After the end of the 2-parter arc in late summer that focused on Deadman’s past, last month we got to see a future vision of the Justice League Dark, a future in which The Demon has joined the team and Zatanna is fighting some of the biggest battles of her life. It was a fairly good issue, but it didn’t really satiate my desire to read more of the JLD in the present DC timeline, since the current team dynamics are really excellent and writer J. M. DeMatteis has been dong some great work on the series, focusing on particular characters every few issues, and the art has never been better either.
In this week’s Justice League Dark #35, J. M. DeMatteis presents a story where Zatanna and Constantine have cast a really powerful spell that has torn the fabric of reality and sent the entire team hurtling through the multiverse. Separated from the others, Zatanna ends up on a world unlike any she has seen with monsters unlike any other either. And she meets someone completely unexpected, setting off a great story that explores Zatanna’s past and provides some great emotional moments. Tom Derenick and Scott Hanna are the guest artists on this issue along with Chris Sotomayor and they absolutely knock things out of the park.
The Secret Origins is one where each issue contains three short stories, each about a different superhero and supervillain in the DC universe and their respective origins. I’ve been fairly interested in the series for a while now, though I haven’t really gotten into it as yet. There’s already so many titles I want to read every month that just managing any more is a super-task. But still, the concept of the series is a good one and it really does seem to give you a brief taste of different characters and titles in a single package, so why not check it out yeah? Least, that’s what my thinking was when I picked up this week’s issue.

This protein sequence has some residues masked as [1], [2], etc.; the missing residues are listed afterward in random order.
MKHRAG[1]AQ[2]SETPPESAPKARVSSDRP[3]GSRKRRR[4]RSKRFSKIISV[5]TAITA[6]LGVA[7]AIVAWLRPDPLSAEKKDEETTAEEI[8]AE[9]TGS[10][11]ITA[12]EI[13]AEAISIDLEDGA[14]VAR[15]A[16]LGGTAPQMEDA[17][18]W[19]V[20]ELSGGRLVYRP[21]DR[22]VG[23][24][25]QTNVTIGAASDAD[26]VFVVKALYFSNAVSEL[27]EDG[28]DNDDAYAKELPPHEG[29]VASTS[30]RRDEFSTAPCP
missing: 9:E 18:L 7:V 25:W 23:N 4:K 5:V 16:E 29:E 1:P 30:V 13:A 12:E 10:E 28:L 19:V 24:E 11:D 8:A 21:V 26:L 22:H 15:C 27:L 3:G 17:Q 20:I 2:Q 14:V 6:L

Secret Origins #6 is the origin stories of Wonder Woman, Deadman and Sinestro, from the respective creative teams of Wonder Woman, Justice League Dark and Sinestro, with some changes. Each story deals with the earliest days of the respective characters, and each story is executed well with enough callbacks to later events in the characters’ histories or even their respective ongoing titles. There is a right crazy mix of creators here, and I can definitely recommend this one, for it is a great standalone issue given you a great brief look at three of DC’s greatest characters.